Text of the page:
I'll let the pictures speak for themselves from here, but for reference, my old MAC 217 is about 5 years old (and identical to the one I had previously, from about 10 years back) and the new one was purchased in May 2012.

MAC 217 brush old vs new comparison
handles are essentially the same -- even at this angle you can tell the new brush head is bigger
MAC 217 brush old vs new comparison
Add caption
MAC 217 brush old vs new comparison
each individual hair in the new brush is thicker and rougher too compared to the old 
MAC 217 brush old vs new comparison
I'd washed the new brush twice by this point, and the old over a hundred times -- yet it's the new one that's shapeless 
MAC 217 brush old vs new comparison
the biggest variation is how much 'give' the two brushes have -- in practice the new 217 does not provide the directionality and precision of the old one; it doesn't even perform as well as the much cheaper Real Techniques Base Shadow brush.

All together now: (larghissimo and in generally dirge-like fashion) #Ch-ch-ch-ch-changes~

Monday, 30 July 2012

Playing with Fire #1 and #2

Shiseido Luminising Satin Trio OR302 Fire, that is. Being the sixth purchase of twelve (and one of the three I kinda sorta regret, so not sure this project can be called a success so far, rethinking needed....)

Anyway, although I can't explain Shiseido's Fire trio better than its creator, Dick Page, does himself:

I did try to capture something of the complexity of its not-so-black and white in swatches:
Appropriately enough, these shades constantly change depending on lighting and there's a warmth (orange-red-gold shimmer in the soot; opalescent pink-peach sheen in the ash) tying both into the main orange shade.

Which I've compared with some other oranges:
orange eyeshadow swatches Sugarpill Flamepoint Shiseido Fire Fyrinnae Electro-Koi, Shu Uemura G Orange 251, Catrice Dalai Drama, Suqqu Komorebi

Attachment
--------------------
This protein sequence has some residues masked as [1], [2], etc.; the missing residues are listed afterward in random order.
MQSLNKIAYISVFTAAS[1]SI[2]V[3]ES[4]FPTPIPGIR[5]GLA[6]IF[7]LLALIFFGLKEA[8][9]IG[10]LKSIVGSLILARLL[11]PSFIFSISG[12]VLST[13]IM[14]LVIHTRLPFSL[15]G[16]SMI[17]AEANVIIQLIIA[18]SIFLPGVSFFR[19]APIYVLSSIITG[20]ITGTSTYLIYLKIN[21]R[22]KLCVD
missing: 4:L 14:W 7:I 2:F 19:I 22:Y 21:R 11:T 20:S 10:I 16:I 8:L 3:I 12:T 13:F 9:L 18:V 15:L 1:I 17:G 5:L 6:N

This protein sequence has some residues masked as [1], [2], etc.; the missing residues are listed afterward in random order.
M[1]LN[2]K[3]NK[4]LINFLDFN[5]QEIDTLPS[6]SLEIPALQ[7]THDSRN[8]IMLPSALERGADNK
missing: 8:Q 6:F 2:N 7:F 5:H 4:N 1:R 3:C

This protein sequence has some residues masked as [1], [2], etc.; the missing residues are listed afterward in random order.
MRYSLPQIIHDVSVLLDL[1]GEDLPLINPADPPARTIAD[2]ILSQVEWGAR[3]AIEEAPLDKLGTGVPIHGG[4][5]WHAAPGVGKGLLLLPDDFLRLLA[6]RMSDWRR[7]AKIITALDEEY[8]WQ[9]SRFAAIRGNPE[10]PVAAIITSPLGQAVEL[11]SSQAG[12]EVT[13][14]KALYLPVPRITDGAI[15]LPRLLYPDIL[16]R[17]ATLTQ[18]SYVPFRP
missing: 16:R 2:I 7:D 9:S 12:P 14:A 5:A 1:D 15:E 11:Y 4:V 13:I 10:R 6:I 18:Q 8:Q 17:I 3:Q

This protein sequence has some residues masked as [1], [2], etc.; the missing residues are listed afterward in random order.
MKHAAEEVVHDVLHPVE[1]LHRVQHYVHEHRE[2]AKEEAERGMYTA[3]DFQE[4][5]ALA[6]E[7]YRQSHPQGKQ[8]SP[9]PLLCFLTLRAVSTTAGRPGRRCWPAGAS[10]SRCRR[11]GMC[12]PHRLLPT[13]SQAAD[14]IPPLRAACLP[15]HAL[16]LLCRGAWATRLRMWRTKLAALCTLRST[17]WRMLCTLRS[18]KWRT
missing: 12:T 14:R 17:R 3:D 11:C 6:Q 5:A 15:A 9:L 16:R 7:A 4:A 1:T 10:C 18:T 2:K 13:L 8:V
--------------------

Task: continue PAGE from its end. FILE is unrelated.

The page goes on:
Sugarpill Flamepoint is the truest and brightest of the bunch -- next to it the warm terracotta note in the Shiseido shade becomes obvious. Fyrinnae Electro-Koi is most similar to the Shiseido -- it's a more sparkly, reddened and slightly more neutral version. Shu Uemura G Orange 251 is the pinkiest, blingiest and most complex -- for once I'm not afraid to play favourites: this one ROCKS. Catrice Dalai Drama and the orange from Suqqu Komorebi are here as examples of the kinds of clear, shimmery oranges I usually find easiest to wear.

The Shiseido orange is not the kind of orange I find easy. In general I tend to be more daring with eye colours (especially accent shades set among neutrals -- pretty much infinite leeway) so the next set of swatches, including lip and cheek shades, provides a clearer illustration of just how much warmer and more muted this shade is compared to my usual palette:
YSL Glossy Stain #9 Rouge Laque is a bright true orange-red and Illamasqua Lover was my idea  of a perfect neutral pinkless peach -- both of these look corally next to the Shiseido. The actual corals (Ellis Faas L307, Hourglass Muse and Rouge Bunny Rouge Fire-Tailed Sunbird) pull straight-up pink.

All this preamble to establish that I find this trio hard to wear and near-impossible to pair with other things. So the first look I'm posting is actually the 5th? 6th? one I've worn, which is not my usually bloggy métier [wear the makeups, snap the makeups, post the makeups, drivel done] but can, if you squint, be made to seem vaguely topical w.r.t. latest Olympic flame cock-up. Hey, mocking-because-we-care passes for civic pride in my bit of London :P

Look 1
Soot used along lashline to create elongated shape, orange in the centre of the lid/lower lashline to balance it out with roundedness, opalescent ash on the inner and outer  thirds of lid, framing the orange.


Paired with Shiseido Luminising Satin Eye Colour PK305 Peony worn as blush, Guerlain Rouge G Girly on lip. Laura Mercier Silk Creme Soft Ivory foundation as a near-flawless, distraction-free matte setting for the colour clash, and slightly fuller-than-usual brows to stop the brights from overwhelming my weebly features:


Look 2
Pale ash worn as a wash all over lid with soot to darker outer corner, blended up; orange in the socket, faded inwards. Ash+orange mixed and drawn along lower lashline.


With one sheer layer of Addiction Vamp lipstick over Jack Black lipbalm (so that it acts more as a colour here rather than a stylised black) and Rouge Bunny Rouge Delicata blush as a unobtrusive neutral. Slightly more naturalistic skin to offset the too-much-trend-in-one-look potential, with Lunasol Water Cream OC-01 foundation.

Constants: Lancome Hypnose Drama WP mascara, Burberry Concealer 01 under eyes, Suqqu Powder Eyebrow 02 Kuchibairo.